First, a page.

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FOR IMMEDIATE RELEASE
Apr. 30, 2014

Contact:
Mary Jane Schramm, 415-561-6622, ext. 205
Sarah Marquis, 949-222-2212

NOAA's Gulf of the Farallones National Marine Sanctuary urges boaters, paddlers and pilots
to avoid disturbing seabirds

With seabird breeding season underway, NOAA's Gulf of the Farallones National Marine Sanctuary urges coastal visitors, whether boaters and paddlers or small aircraft pilots, to avoid disturbing nesting seabirds.

In spring, seabirds often favor the protection of rugged coastal cliffs and offshore islands, and will form dense, noisy breeding colonies in areas such as Pt. Reyes and the Marin Headlands north of San Francisco, the Farallon Islands offshore, and Devil's Slide Rock to the south.

Twenty-nine species of seabirds breed in California, including the Cassin’s Auklet.  Although seabirds spend most of their time at sea, they must come to land to rest, nest and raise their chicks. Colonies of several hundred thousand may form adjacent to fish-rich ocean waters that also attract fishermen, boaters, pilots, birdwatchers and other wildlife enthusiasts. Seabirds will neglect their young if disturbed repeatedly, and may abandon a colony altogether.

photo of orcas

A Cassin's Auklet guarding a nest. Photo: NOAA

“Seabirds are indicators of change in ocean conditions – an early warning system for scientists and managers of fisheries and marine protected areas,” said Maria Brown, sanctuary superintendent. “Healthy colonies are the best baseline for detecting the type and severity of changes that occur.”

Since 2005, the sanctuary has worked with state, federal and local agencies and other partners to protect seabirds along the north-central California coast. The Seabird Protection Network is a regional program for coordinated seabird colony management and conservation, from Point Sur near Monterey, to Point Reyes north of San Francisco. In 2009, the network expanded into a statewide strategic partnership. It is funded by oil spill restoration appropriations.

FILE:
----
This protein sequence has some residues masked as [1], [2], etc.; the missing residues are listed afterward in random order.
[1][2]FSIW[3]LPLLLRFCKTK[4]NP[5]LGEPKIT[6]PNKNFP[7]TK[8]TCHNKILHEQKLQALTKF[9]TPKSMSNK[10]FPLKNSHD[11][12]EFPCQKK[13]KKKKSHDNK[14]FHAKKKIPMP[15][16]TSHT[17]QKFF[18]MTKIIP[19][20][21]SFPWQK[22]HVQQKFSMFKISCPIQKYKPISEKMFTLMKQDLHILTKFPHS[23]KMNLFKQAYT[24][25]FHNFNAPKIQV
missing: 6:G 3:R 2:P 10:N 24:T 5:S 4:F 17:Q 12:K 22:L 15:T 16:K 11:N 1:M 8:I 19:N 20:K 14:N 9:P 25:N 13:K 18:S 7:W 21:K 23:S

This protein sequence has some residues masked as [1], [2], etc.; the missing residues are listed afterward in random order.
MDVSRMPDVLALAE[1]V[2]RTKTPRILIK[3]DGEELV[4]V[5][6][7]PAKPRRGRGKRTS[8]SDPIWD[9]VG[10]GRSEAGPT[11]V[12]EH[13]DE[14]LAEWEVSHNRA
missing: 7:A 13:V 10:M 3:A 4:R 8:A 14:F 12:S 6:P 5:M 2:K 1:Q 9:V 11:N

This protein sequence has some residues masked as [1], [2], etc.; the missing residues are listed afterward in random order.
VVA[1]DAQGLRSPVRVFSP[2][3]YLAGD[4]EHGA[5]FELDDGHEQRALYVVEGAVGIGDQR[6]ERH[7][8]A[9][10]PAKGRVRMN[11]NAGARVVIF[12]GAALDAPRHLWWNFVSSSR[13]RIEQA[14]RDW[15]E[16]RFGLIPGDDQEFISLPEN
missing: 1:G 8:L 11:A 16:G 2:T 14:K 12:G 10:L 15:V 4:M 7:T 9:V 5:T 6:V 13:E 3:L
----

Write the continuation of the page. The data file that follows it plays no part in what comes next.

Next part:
Black-necked Stilts

Black-necked Stilts. Photo: NOAA

Visit the Seabird Protection Network on the web to download maps of sensitive areas and overflight information at:  http://farallones.noaa.gov/eco/seabird/welcome.html. The sanctuary will distribute information and tips for protecting seabird colonies during area air shows, boat shows and festivals.

Designated in 1981, Gulf of the Farallones National Marine Sanctuary encompasses nearly 1,300 square miles of ocean and coastal waters beyond San Francisco's Golden Gate. The sanctuary supports the largest seabird breeding colony in the contiguous United States, and other species such as whales and white sharks.

NOAA’s mission is to understand and predict changes in the Earth's environment, from the depths of the ocean to the surface of the sun, and to conserve and manage our coastal and marine resources. Join us on FacebookTwitter and our other social media channels.
            

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